"Todd and I got on the phone to lots of people; we had a demonstration—it was the first time a major publishing house had been picketed by authors—and we published a letter signed by hundreds of famous writers. I had done a lot of organizing, but never of hot-shot intellectuals; we were very proud of all the big names we were able to get on the letter. Along with the support for Salman Rushdie a year earlier, it showed that the intellectual community could come together, which was good, because by and large the New York literary world is pretty stuffy and conservative; it's not a lively or politically active bunch.
"I didn't have any illusions that we were going to get Random House to change its mind about Pantheon, but I did think it would be good to create some cost. Writers are so powerless compared to these guys who run the mega-corporations that control so much of publishing that all we can do is now and then bring a faint blush to the pinched cheeks of these Scrooge-like fellows!" She gives a short laugh, acknowledging the hyperbolic tone of her comments, but standing by their substance. With her blonde hair pulled loosely back by a barrette, wire rimmed glasses framing a makeup-free face, clad in jeans, a royal blue shirt and sneakers, Ehrenreich has abandoned neither the look nor the political attitudes of her student days.
The author followed Sara Bershtel, who had edited Fear of Falling and a collection of Ehrenreich's articles entitled The Worst Years of Our Lives, from Pantheon to FSG. "Sara's a very involved editor, maybe the hardest working editor on earth, and I think she improved Kipper's Game a lot. There were about 20 more subplots until she took a look at it, and she made Kipper appear at the end—he wasn't going to, there was another ending, but she felt that he should. I actually enjoyed the revisions, because I didn't want to leave the book; I probably could have gone on forever."
Peter Biskind, executive editor of Premiere magazine and an old friend, also commented on the first draft, and Ehrenreich discussed nearly every chapter with her son, now a religious studies major at Brown. "Benjamin was a big supporter of my writing a novel; I kept losing confidence, but he would read things almost as I was writing them, we would discuss it and that kept me going." Her daughter is also an author; Rosa's book about her experience as a female student at Oxford will be published in England next year. Ehrenreich's husband of 10 years, Gary Stevenson, "is just reading the novel now. He's a union organizer, which is like being an elevator operator: up and down." Thrown out of the Teamsters by its previous corrupt administration, Stevenson came back with the current, reforming leadership and now serves as Eastern regional director of organizing. Fear of Falling was dedicated "To Gary—and the old-fashioned struggle against class injustice that he so ably serves."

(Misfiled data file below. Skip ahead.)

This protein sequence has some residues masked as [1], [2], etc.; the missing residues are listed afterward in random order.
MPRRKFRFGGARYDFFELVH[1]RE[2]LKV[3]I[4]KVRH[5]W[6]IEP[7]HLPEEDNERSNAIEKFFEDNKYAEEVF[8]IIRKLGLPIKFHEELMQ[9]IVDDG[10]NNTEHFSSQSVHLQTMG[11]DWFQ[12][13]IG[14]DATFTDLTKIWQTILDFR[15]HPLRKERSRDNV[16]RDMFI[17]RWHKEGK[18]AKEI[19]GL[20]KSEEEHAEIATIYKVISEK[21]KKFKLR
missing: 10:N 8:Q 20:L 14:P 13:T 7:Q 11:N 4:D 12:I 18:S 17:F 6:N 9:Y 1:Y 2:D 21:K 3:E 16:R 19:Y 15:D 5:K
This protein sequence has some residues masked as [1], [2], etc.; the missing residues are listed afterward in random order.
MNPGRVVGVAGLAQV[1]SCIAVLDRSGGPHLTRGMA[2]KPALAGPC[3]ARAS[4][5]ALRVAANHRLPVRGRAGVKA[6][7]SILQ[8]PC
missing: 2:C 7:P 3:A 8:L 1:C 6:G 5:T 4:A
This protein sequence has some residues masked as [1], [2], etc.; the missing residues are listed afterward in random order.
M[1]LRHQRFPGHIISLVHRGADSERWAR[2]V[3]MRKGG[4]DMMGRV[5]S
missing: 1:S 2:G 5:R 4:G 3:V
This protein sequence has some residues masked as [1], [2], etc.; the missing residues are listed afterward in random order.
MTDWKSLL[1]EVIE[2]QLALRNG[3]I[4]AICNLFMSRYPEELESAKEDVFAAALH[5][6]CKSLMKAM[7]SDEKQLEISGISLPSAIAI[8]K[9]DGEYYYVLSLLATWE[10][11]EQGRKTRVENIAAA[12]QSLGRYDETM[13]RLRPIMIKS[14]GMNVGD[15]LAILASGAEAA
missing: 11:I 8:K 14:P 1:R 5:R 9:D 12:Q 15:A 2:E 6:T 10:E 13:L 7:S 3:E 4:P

Ehrenreich's current project is, typically, a radical change of pace. "It's about theories of war, and it's serious: I'm reading 18th-century treaties and learning about cross-bows! You have to know the details, and there's a tremendous amount to learn. All my previous history work was social history, women's things, so now I'm finding out what men have been doing all this time. I like to learn a completely new area; I don't think that constitutionally I could specialize in an academic way. People have sometimes thought was a sociologist or a historian, but since I have no formal education in any of these things, I'm not tied to a discipline, so I can rampage through any kind of material I want."
Ehrenreich continues to produce a monthly column for Time magazine and whatever other journalism strikes her as necessary. "I like to do both. They're completely different ways of thinking and living for me: journalism is a more frenetic lifestyle—I'm switching on CNN all the time and maybe going on television myself to argue with somebody—and writing books is more solitary, contemplative, reclusive and obsessional." She also remains active in the Democratic Socialists of America, formed in 1983 out of the union of two earlier left-wing groups ("an anti-corporate merger, as it were"), which like all political organizations requires time-consuming meetings and discussions. "Too bad there aren't 48 hours in the day!" she comments wryly.
Somehow, you get the feeling that Barbara Ehrenreich will always manage to squeeze it all in.
This section contains 2,099 words
(approx. 7 pages at 300 words per page)